Industrial sector - GCAM
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|Institution||Pacific Northwest National Laboratory, Joint Global Change Research Institute (PNNL, JGCRI), USA, https://www.pnnl.gov/projects/jgcri.|
|Solution concept||General equilibrium (closed economy)GCAM solves all energy, water, and land markets simultaneously|
|Solution method||Recursive dynamic solution method|
|Anticipation||GCAM is a dynamic recursive model, meaning that decision-makers do not know the future when making a decision today. After it solves each period, the model then uses the resulting state of the world, including the consequences of decisions made in that period - such as resource depletion, capital stock retirements and installations, and changes to the landscape - and then moves to the next time step and performs the same exercise. For long-lived investments, decision-makers may account for future profit streams, but those estimates would be based on current prices. For some parts of the model, economic agents use prior experience to form expectations based on multi-period experiences.|
Nine detailed industrial sectors are modeled in GCAM. These include six manufacturing sectors (Iron & Steel, Chemicals, Aluminum, Cement, Fertilizer, and Other Industry) and three non-manufacturing sectors (Construction, Mining energy use, and Agricultural energy use). IEA energy balances are used to calibrate the sectoral energy consumption (except in Cement and Fertilizer where historical energy use is estimated bottom-up). Sectoral outputs such as physical commodity flows are calibrated based on historical data from different industrial associations. For each sector, the future industrial output growth is driven by GDP, income elasticities, and price elasticities. The current industry representation does not consider global trade. Output of the detailed industry sectors is represented in physical outputs (Mt) and/or generic terms (EJ of energy services). See the official documentation's industry section.
Iron and Steel
The Iron and Steel sector in GCAM consists of three distinct subsectors: Basic Oxygen Furnace (BOF), Electric Arc Furnace with scrap (EAF), and EAF with Direct Reduced Iron (DRI). Each subsector includes several competing technologies, such as fossil fuels w/ & w/o CCS, electricity, hydrogen, and biomass. See iron and steel for more information.
The chemicals sector represents the chemicals and petrochemicals industry, which is the largest industrial consumer of oil and gas. The chemicals sector is disaggregated into chemicals energy use and feedstocks. See chemicals for more information.
The aluminum production in GCAM involves two main steps: (1) alumina refining, to refine bauxite ore into alumina, and (2) aluminum smelting, to convert alumina to aluminum. Alumina refining has multiple competing technologies, such as coal, refined liquids, gas, and biomass with and without CCS. Aluminum smelting uses alumina as an input and consumes electricity. See aluminum for more information.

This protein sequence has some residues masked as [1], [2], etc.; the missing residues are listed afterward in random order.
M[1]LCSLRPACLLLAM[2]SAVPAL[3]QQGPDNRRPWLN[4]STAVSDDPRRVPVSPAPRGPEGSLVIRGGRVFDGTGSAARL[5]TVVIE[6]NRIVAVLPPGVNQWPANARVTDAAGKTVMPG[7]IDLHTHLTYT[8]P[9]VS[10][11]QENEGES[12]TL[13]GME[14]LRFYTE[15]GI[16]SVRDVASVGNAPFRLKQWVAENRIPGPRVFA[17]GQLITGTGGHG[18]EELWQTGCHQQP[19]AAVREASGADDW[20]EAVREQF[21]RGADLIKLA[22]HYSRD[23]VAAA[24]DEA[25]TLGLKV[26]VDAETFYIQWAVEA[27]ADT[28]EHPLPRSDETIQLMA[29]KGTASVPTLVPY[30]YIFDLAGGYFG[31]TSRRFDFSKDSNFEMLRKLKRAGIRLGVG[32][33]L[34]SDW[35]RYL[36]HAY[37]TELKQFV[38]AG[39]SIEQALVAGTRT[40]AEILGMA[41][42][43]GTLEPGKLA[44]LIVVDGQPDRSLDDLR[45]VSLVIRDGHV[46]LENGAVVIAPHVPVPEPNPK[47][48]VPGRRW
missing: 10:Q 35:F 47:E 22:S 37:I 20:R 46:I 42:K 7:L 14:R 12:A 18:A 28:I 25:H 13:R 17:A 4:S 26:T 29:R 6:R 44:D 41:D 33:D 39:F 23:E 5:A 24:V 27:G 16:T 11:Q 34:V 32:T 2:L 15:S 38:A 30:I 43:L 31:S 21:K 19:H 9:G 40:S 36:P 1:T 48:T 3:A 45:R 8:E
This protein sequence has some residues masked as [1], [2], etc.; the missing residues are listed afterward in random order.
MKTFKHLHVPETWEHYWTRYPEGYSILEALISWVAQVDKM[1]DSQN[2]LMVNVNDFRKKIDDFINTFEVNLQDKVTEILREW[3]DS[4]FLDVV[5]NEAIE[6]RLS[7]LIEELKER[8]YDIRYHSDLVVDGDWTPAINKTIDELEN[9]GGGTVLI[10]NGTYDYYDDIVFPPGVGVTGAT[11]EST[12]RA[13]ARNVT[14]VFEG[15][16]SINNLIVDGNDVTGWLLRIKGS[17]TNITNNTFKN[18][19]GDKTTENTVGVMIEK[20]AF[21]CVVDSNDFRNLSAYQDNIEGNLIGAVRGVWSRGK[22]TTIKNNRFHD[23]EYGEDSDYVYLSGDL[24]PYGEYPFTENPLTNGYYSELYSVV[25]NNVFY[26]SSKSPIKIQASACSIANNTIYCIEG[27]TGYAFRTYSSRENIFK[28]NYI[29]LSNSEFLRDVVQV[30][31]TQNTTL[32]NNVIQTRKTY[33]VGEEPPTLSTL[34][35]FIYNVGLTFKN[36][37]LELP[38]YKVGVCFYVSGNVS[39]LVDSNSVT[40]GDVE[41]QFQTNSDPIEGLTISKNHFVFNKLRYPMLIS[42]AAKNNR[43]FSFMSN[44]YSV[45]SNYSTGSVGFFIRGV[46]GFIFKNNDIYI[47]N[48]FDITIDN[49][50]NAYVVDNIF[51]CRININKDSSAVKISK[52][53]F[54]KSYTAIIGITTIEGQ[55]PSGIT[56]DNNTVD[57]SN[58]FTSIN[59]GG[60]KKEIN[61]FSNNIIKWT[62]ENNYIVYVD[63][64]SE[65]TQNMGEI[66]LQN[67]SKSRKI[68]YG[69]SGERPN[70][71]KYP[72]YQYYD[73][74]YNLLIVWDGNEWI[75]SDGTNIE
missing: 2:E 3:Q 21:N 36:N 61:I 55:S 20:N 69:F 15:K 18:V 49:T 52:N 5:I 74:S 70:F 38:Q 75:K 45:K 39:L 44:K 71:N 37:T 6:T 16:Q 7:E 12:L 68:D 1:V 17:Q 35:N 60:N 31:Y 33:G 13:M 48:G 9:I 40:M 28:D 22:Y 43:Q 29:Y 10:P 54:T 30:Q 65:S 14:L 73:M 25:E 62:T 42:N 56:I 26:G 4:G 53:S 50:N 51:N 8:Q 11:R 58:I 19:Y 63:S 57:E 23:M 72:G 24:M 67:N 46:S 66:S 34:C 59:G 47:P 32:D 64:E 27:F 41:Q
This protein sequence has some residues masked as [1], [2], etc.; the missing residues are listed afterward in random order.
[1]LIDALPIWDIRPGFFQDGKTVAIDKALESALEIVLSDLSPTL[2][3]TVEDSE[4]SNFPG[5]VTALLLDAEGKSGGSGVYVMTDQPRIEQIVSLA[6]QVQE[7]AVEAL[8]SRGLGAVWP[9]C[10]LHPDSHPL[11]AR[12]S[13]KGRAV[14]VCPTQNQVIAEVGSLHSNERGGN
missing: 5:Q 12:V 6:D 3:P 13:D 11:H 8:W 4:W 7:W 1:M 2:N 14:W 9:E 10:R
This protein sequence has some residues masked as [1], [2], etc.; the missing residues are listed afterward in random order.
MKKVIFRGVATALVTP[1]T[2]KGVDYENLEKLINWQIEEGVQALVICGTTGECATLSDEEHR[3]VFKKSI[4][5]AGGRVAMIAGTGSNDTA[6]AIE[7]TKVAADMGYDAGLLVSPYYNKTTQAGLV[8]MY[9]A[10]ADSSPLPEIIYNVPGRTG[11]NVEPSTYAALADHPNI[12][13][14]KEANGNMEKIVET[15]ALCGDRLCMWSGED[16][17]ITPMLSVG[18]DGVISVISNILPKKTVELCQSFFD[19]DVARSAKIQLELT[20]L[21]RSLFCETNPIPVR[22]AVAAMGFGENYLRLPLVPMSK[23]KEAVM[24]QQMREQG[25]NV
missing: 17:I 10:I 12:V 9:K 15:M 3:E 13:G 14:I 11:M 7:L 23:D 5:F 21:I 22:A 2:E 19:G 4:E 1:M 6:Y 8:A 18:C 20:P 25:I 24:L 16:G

The construction sector includes energy use and feedstocks for construction of buildings, roads, railways, utility projects, and other civil engineering projects, as classified in the IEA energy balances (CONSTRUC and NECONSTRUC flow codes). Historical and base year construction energy use and feedstocks are calibrated using IEA energy balances. See construction for more information.
Mining Energy Use
In GCAM, mining energy use includes mining of metal ores and other materials such as stone, sand, clay, peat, and chemical/fertilizer minerals, as classified in the IEA energy balances (MINING flow). To better represent technology competition and fuel substitution, mining energy use is also disaggregated into mobile and stationary uses, in similar fashion to construction energy use described in the construction section above. See mining for more information.
Agricultural Energy Use
Agricultural Energy use includes energy use to operate machinery and equipment, and for heating, cooling, and power in buildings. Refined liquids currently make up about half of agricultural energy consumption, and electricity about a quarter. To better represent technology competition and fuel substitution, agricultural energy use is also disaggregated into mobile and stationary uses, with hydrogen and battery-electric mobile technologies introduced in future periods. See agricultural energy use for more information.
GCAM includes a physical representation of the manufacture of cement, that tracks both the fuel- and limestone-derived emissions of CO2. Production volumes are indicated in Mt of cement; input-output coefficients of heat and electricity are indicated in GJ per kg of cement, and the input-output coefficient of limestone is unitless. See cement for more information.
The representation of nitrogenous fertilizers (“N fertilizer”), indicated in Mt of fixed N in synthetic fertilizers, includes both the specific production technologies for transforming various feedstocks into N fertilizer, as well as the demands for the commodity in the agricultural sectors. Nitrogenous fertilizers manufactured for non-agricultural purposes are excluded from the commodity modeled in GCAM. See N fertilizer for more information.
The remaining industrial sectors are collectively modeled as “Other industry”, and represented as a consumer of generic energy services and feedstocks. Within “Other industry” there is cost-based competition between fuels, but with a low elasticity of substitution, as the specific uses of the energy are not specified. Cogeneration of electricity is tracked, and represented as a separate technology option for each fuel consumed by “Other industry” (other than electricity). Output of aggregate industrial sectors is represented in generic terms.